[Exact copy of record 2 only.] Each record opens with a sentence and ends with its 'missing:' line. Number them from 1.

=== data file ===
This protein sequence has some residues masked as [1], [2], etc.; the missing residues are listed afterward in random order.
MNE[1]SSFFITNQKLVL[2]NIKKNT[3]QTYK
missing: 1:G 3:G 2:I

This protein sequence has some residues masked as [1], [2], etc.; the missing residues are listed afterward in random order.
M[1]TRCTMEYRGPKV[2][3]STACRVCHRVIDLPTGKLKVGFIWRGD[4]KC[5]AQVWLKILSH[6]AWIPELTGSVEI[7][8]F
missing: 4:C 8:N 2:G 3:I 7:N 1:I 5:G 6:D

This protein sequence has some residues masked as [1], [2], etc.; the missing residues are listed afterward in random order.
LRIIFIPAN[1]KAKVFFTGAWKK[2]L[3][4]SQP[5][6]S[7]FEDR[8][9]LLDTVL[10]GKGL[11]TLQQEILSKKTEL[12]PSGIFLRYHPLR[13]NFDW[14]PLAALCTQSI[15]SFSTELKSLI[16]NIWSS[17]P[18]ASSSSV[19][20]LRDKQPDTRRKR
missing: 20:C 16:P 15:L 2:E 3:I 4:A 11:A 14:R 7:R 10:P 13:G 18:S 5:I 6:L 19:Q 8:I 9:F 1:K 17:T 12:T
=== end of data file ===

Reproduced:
This protein sequence has some residues masked as [1], [2], etc.; the missing residues are listed afterward in random order.
M[1]TRCTMEYRGPKV[2][3]STACRVCHRVIDLPTGKLKVGFIWRGD[4]KC[5]AQVWLKILSH[6]AWIPELTGSVEI[7][8]F
missing: 4:C 8:N 2:G 3:I 7:N 1:I 5:G 6:D